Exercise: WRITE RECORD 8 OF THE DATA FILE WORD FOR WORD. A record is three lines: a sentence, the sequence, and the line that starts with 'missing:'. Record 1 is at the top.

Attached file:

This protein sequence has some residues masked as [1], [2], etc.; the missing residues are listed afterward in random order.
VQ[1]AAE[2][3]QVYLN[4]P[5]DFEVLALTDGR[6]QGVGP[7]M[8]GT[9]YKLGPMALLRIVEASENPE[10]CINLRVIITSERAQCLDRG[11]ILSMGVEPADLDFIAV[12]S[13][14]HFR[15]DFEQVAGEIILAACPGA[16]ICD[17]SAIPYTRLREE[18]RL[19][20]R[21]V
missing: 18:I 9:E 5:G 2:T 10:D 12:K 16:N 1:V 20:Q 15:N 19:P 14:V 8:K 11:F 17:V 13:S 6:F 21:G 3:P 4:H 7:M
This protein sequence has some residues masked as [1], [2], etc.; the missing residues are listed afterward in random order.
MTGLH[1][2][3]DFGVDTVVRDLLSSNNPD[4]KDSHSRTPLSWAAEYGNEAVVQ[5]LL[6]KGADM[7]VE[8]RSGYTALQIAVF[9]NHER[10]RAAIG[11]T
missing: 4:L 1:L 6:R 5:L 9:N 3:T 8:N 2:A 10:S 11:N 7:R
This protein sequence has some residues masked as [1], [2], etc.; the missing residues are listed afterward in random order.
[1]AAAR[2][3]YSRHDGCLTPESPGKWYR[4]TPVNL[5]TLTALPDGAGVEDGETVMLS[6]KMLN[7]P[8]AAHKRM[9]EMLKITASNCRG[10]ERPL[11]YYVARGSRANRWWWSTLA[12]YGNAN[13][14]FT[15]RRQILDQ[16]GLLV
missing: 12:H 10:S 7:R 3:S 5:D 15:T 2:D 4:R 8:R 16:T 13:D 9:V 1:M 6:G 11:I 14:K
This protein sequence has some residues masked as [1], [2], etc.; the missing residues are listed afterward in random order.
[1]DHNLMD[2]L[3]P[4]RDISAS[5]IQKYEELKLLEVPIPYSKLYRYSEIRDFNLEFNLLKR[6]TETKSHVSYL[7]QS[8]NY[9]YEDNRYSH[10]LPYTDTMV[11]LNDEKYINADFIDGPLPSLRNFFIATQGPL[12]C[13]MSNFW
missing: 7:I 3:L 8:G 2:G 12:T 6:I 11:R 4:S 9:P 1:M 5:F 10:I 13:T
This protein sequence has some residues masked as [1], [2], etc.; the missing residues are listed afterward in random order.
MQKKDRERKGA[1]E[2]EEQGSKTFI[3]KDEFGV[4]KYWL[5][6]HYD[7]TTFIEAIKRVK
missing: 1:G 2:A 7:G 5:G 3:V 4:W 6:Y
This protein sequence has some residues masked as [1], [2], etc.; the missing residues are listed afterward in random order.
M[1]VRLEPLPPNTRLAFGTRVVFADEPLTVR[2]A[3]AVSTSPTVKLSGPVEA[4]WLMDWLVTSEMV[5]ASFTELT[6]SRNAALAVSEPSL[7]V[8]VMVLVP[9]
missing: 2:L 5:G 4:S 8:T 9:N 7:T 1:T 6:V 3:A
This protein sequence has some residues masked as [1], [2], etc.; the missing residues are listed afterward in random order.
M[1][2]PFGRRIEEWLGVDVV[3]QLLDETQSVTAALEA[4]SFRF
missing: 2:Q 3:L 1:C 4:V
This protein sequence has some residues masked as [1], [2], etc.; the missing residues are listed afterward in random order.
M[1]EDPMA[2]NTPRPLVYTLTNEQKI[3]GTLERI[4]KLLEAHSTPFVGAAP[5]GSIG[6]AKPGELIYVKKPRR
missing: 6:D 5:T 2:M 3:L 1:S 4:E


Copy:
This protein sequence has some residues masked as [1], [2], etc.; the missing residues are listed afterward in random order.
M[1]EDPMA[2]NTPRPLVYTLTNEQKI[3]GTLERI[4]KLLEAHSTPFVGAAP[5]GSIG[6]AKPGELIYVKKPRR
missing: 6:D 5:T 2:M 3:L 1:S 4:E